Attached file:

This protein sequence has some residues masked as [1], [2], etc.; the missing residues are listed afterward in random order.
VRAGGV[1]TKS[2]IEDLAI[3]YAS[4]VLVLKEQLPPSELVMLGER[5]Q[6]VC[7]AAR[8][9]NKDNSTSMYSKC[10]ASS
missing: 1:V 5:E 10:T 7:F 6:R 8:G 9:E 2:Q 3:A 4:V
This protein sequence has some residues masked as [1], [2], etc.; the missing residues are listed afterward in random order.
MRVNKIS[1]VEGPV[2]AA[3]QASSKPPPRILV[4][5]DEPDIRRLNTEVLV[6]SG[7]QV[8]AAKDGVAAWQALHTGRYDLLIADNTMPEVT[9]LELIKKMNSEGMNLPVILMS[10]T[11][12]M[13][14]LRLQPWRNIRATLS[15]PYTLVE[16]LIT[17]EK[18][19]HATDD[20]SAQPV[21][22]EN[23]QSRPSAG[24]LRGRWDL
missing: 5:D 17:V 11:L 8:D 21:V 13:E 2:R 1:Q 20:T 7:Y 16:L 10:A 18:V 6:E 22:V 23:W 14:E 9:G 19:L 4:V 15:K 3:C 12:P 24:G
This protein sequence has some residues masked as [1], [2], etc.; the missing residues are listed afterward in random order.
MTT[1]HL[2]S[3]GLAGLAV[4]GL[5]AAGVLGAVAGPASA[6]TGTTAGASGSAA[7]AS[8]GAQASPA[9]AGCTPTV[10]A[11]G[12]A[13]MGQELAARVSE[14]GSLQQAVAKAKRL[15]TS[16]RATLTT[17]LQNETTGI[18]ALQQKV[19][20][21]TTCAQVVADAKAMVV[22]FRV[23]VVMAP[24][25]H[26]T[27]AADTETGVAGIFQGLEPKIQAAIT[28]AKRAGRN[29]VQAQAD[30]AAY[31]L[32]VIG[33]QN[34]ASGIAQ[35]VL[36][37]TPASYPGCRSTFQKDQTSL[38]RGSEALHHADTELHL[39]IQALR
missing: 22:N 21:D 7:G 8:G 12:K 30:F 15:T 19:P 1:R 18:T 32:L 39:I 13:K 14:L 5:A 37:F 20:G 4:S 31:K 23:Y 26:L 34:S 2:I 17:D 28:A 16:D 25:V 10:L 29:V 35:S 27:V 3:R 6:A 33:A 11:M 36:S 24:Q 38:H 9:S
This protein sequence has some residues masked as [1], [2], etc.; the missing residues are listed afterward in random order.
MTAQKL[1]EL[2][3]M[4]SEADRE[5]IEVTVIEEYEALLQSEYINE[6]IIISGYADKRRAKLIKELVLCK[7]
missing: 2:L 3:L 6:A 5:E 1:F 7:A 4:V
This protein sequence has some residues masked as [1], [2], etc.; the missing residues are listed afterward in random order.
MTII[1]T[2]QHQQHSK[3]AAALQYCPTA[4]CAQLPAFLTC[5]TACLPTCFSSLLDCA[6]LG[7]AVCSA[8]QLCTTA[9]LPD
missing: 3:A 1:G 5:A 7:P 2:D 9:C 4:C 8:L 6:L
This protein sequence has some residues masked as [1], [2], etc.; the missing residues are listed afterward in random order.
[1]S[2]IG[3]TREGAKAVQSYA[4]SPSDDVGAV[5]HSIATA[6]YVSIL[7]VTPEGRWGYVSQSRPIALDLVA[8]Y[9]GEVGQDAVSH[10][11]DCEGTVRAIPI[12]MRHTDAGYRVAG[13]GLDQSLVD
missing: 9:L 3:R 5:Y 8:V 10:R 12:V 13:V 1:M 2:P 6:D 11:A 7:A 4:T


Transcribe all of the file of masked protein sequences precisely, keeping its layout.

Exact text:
This protein sequence has some residues masked as [1], [2], etc.; the missing residues are listed afterward in random order.
VRAGGV[1]TKS[2]IEDLAI[3]YAS[4]VLVLKEQLPPSELVMLGER[5]Q[6]VC[7]AAR[8][9]NKDNSTSMYSKC[10]ASS
missing: 1:V 5:E 10:T 7:F 6:R 8:G 9:E 2:Q 3:A 4:V
This protein sequence has some residues masked as [1], [2], etc.; the missing residues are listed afterward in random order.
MRVNKIS[1]VEGPV[2]AA[3]QASSKPPPRILV[4][5]DEPDIRRLNTEVLV[6]SG[7]QV[8]AAKDGVAAWQALHTGRYDLLIADNTMPEVT[9]LELIKKMNSEGMNLPVILMS[10]T[11][12]M[13][14]LRLQPWRNIRATLS[15]PYTLVE[16]LIT[17]EK[18][19]HATDD[20]SAQPV[21][22]EN[23]QSRPSAG[24]LRGRWDL
missing: 5:D 17:V 11:L 8:D 21:V 13:E 2:R 1:Q 20:T 7:Y 16:L 10:A 18:V 6:E 22:V 23:W 14:E 9:G 19:L 4:V 15:K 3:C 12:P 24:G
This protein sequence has some residues masked as [1], [2], etc.; the missing residues are listed afterward in random order.
MTT[1]HL[2]S[3]GLAGLAV[4]GL[5]AAGVLGAVAGPASA[6]TGTTAGASGSAA[7]AS[8]GAQASPA[9]AGCTPTV[10]A[11]G[12]A[13]MGQELAARVSE[14]GSLQQAVAKAKRL[15]TS[16]RATLTT[17]LQNETTGI[18]ALQQKV[19][20][21]TTCAQVVADAKAMVV[22]FRV[23]VVMAP[24][25]H[26]T[27]AADTETGVAGIFQGLEPKIQAAIT[28]AKRAGRN[29]VQAQAD[30]AAY[31]L[32]VIG[33]QN[34]ASGIAQ[35]VL[36][37]TPASYPGCRSTFQKDQTSL[38]RGSEALHHADTELHL[39]IQALR
missing: 22:N 21:D 7:G 8:G 12:K 30:F 15:T 19:P 1:R 18:T 32:L 39:I 13:K 14:L 5:A 37:F 20:G 4:S 31:K 23:Y 26:L 34:S 2:I 17:D 28:A 16:D 25:V 10:L 29:V 35:S 27:V 3:R 6:A 33:A 11:M 36:S 24:Q 38:H 9:S
This protein sequence has some residues masked as [1], [2], etc.; the missing residues are listed afterward in random order.
MTAQKL[1]EL[2][3]M[4]SEADRE[5]IEVTVIEEYEALLQSEYINE[6]IIISGYADKRRAKLIKELVLCK[7]
missing: 2:L 3:L 6:A 5:E 1:F 7:A 4:V
This protein sequence has some residues masked as [1], [2], etc.; the missing residues are listed afterward in random order.
MTII[1]T[2]QHQQHSK[3]AAALQYCPTA[4]CAQLPAFLTC[5]TACLPTCFSSLLDCA[6]LG[7]AVCSA[8]QLCTTA[9]LPD
missing: 3:A 1:G 5:A 7:P 2:D 9:C 4:C 8:L 6:L
This protein sequence has some residues masked as [1], [2], etc.; the missing residues are listed afterward in random order.
[1]S[2]IG[3]TREGAKAVQSYA[4]SPSDDVGAV[5]HSIATA[6]YVSIL[7]VTPEGRWGYVSQSRPIALDLVA[8]Y[9]GEVGQDAVSH[10][11]DCEGTVRAIPI[12]MRHTDAGYRVAG[13]GLDQSLVD
missing: 9:L 3:R 5:Y 8:V 10:R 12:V 13:V 1:M 2:P 6:D 11:A 7:A 4:T